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It is acknowledged by all, that the jail of said county is no longer safe for the confinement of prisoners, and cannot be made so by any ordinary repairs.
That the present court-house, which includes the jail, was erected in the year 1803, and soon after the first survey of the Holland Purchase, and while the county was unimproved and thinly populated, and that all of the principal roads then laid out by the Holland company, and such as have since been established in the vicinity of the present site, concentrate at that point, and render the approach to it from every quarter, convenient for every necessary purpose.
That there is no other point in the county where so much business concentrates; nor could the location of the county buildings, at any other place contemplated by the petitioners, accommodate so well the business transacted in the county.
That with the exception of a part of one town in the south-west corner of the county, which projects six miles beyond its general southern boundary, and another on the east side projecting about three miles, Genesee county is nearly an oblong square, of thirtysix by twenty-six miles. The present jail is upon the great mail route from Albany, both by Canandaigua and Rochester, to Buffalo, and almost exactly upon a medium meridian between the east and west bounds.
The canal, and consequently the points of deposit for all the surplus productions of the county, and the inlets for all the merchandize brought into it, are still north of its northern bounds. When this is considered, and that the Holland land company's principal office, and the Genesee bauk are in Batavia village, it must be seen that the public convenience cannot require the seat to be removed further south, any more than that the seats of the North River counties should be removed back to their geographical centres, where no natural, artificial or business advantages exist.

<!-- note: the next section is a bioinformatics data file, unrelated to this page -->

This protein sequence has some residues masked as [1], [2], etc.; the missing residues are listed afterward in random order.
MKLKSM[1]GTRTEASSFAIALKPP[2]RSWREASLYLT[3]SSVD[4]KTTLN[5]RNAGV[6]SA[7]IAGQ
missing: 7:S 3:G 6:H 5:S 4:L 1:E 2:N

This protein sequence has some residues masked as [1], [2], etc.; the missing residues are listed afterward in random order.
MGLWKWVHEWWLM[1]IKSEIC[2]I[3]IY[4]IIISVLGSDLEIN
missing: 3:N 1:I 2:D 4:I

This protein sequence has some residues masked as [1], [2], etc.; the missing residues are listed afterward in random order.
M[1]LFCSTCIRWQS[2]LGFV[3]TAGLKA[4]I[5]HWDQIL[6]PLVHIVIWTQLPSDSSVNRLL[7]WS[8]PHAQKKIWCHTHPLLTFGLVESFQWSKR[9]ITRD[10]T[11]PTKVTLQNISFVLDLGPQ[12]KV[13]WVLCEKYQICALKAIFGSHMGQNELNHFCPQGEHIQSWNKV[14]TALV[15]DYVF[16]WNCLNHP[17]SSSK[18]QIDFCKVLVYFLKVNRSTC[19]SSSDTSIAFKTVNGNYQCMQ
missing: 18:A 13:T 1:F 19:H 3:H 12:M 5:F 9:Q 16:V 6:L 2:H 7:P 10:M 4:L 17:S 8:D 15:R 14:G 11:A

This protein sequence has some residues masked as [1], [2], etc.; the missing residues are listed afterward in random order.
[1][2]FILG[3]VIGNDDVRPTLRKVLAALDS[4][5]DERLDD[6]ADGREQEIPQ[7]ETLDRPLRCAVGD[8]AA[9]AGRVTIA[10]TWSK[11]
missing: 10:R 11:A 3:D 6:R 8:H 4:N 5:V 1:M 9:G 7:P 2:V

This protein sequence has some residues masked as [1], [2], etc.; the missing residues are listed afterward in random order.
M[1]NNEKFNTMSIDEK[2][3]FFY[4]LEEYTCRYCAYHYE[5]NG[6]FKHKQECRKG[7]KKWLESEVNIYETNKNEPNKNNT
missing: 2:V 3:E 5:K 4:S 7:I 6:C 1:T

The prominent places spoken of and most strenuously insisted on by those who desire the removal of the county buildings, are one of them within ten miles of the west line of the county, while it is sixteen from the east; another within less than nine miles of the west line, and more than seventeen from the cast, while another competing place is within seven miles of the east line, and consequently more than nineteen from the west. Two of these places are not more than seven and an half or eight miles from the
present site, and the third and western-most one not more than eleven miles, and almost inacessible by a direct route to a part of the county, on account of steep and high ridges of land which inter
These are the only places to which it is proposed to remove the county buildings, so far as your committee have any knowledge.
It would, in the opinion of your committee, work great injustice to the citizens of the village and neighborhood oť Batavia, to remove the county buildings, by renducing its importance as a business place, and consequently depressing the value of real estate, which has been purchased by the citizens at an advanced price, with direct reference to the advantages which arise from its contiguity to the present county buildings; all of which advantages, by a removal, would be transferred to the citizens resident at and contiguous to the new site, without any equivalent being given, and without any claim to their possession, except such as are founded in interest.
That the northern part of the county is rich in agricultural products, while the southern is much better adapted to grazing pur: poses, and hence the northern part is capable of sustaining, and will always sustain, a greater amount of population than the southern.